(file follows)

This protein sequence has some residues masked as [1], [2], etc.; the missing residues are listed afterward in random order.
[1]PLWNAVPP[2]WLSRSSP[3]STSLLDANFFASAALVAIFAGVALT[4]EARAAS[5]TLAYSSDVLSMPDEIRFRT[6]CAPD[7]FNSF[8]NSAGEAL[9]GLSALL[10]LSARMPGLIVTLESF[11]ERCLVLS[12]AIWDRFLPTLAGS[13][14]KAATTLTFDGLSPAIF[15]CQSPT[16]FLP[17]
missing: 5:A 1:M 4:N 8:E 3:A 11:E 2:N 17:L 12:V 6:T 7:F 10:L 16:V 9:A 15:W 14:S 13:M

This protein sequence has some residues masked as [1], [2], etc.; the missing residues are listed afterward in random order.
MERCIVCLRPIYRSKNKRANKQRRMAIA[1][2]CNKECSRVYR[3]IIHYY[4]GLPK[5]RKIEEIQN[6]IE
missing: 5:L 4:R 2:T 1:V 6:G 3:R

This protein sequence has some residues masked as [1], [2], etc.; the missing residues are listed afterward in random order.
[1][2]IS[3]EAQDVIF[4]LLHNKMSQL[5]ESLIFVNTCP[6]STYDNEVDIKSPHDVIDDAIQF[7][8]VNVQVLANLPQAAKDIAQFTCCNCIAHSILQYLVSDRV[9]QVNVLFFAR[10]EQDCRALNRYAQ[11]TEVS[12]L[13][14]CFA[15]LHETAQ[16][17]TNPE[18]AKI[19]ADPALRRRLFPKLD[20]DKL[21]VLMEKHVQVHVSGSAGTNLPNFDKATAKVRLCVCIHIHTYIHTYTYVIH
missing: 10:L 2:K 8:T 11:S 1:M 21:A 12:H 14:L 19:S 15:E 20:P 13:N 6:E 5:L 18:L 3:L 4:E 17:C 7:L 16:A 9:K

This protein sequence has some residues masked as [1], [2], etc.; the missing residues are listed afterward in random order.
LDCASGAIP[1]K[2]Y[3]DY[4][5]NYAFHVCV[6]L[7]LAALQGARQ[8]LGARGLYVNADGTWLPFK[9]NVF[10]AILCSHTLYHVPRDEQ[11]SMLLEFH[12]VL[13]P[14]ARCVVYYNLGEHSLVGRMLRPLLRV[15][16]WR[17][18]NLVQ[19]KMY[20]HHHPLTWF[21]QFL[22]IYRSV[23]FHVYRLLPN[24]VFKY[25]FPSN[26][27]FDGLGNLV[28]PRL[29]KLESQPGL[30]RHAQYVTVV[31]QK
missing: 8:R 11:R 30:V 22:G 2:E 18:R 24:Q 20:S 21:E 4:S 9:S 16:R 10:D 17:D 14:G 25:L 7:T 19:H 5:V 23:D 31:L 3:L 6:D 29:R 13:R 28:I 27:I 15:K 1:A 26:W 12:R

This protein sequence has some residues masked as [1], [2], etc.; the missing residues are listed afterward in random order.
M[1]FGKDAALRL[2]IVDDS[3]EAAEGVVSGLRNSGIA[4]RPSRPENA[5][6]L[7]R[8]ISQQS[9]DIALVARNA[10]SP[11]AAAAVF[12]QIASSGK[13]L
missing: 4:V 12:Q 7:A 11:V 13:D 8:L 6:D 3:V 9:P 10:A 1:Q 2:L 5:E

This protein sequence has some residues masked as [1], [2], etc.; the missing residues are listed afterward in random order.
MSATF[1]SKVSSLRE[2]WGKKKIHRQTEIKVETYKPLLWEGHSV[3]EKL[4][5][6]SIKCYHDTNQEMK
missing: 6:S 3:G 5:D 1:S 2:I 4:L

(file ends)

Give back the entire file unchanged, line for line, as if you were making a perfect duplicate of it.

This protein sequence has some residues masked as [1], [2], etc.; the missing residues are listed afterward in random order.
[1]PLWNAVPP[2]WLSRSSP[3]STSLLDANFFASAALVAIFAGVALT[4]EARAAS[5]TLAYSSDVLSMPDEIRFRT[6]CAPD[7]FNSF[8]NSAGEAL[9]GLSALL[10]LSARMPGLIVTLESF[11]ERCLVLS[12]AIWDRFLPTLAGS[13][14]KAATTLTFDGLSPAIF[15]CQSPT[16]FLP[17]
missing: 5:A 1:M 4:N 8:E 3:A 11:E 2:N 17:L 12:V 6:T 7:F 10:L 16:V 9:A 15:W 14:S 13:M

This protein sequence has some residues masked as [1], [2], etc.; the missing residues are listed afterward in random order.
MERCIVCLRPIYRSKNKRANKQRRMAIA[1][2]CNKECSRVYR[3]IIHYY[4]GLPK[5]RKIEEIQN[6]IE
missing: 5:L 4:R 2:T 1:V 6:G 3:R

This protein sequence has some residues masked as [1], [2], etc.; the missing residues are listed afterward in random order.
[1][2]IS[3]EAQDVIF[4]LLHNKMSQL[5]ESLIFVNTCP[6]STYDNEVDIKSPHDVIDDAIQF[7][8]VNVQVLANLPQAAKDIAQFTCCNCIAHSILQYLVSDRV[9]QVNVLFFAR[10]EQDCRALNRYAQ[11]TEVS[12]L[13][14]CFA[15]LHETAQ[16][17]TNPE[18]AKI[19]ADPALRRRLFPKLD[20]DKL[21]VLMEKHVQVHVSGSAGTNLPNFDKATAKVRLCVCIHIHTYIHTYTYVIH
missing: 10:L 2:K 8:T 11:S 1:M 21:A 12:H 14:L 19:S 15:E 20:P 13:N 6:E 5:L 18:L 3:L 4:E 17:C 7:L 16:A 9:K

This protein sequence has some residues masked as [1], [2], etc.; the missing residues are listed afterward in random order.
LDCASGAIP[1]K[2]Y[3]DY[4][5]NYAFHVCV[6]L[7]LAALQGARQ[8]LGARGLYVNADGTWLPFK[9]NVF[10]AILCSHTLYHVPRDEQ[11]SMLLEFH[12]VL[13]P[14]ARCVVYYNLGEHSLVGRMLRPLLRV[15][16]WR[17][18]NLVQ[19]KMY[20]HHHPLTWF[21]QFL[22]IYRSV[23]FHVYRLLPN[24]VFKY[25]FPSN[26][27]FDGLGNLV[28]PRL[29]KLESQPGL[30]RHAQYVTVV[31]QK
missing: 8:R 11:R 30:V 22:G 2:E 18:R 24:Q 20:S 21:E 4:S 9:S 16:R 10:D 17:D 14:G 25:L 7:T 19:H 5:V 23:D 31:L 3:L 6:D 29:R 13:R 28:I 27:I 15:K 1:A 26:W 12:R

This protein sequence has some residues masked as [1], [2], etc.; the missing residues are listed afterward in random order.
M[1]FGKDAALRL[2]IVDDS[3]EAAEGVVSGLRNSGIA[4]RPSRPENA[5][6]L[7]R[8]ISQQS[9]DIALVARNA[10]SP[11]AAAAVF[12]QIASSGK[13]L
missing: 4:V 12:Q 7:A 11:V 13:D 8:L 6:D 3:V 9:P 10:A 1:Q 2:L 5:E

This protein sequence has some residues masked as [1], [2], etc.; the missing residues are listed afterward in random order.
MSATF[1]SKVSSLRE[2]WGKKKIHRQTEIKVETYKPLLWEGHSV[3]EKL[4][5][6]SIKCYHDTNQEMK
missing: 6:S 3:G 5:D 1:S 2:I 4:L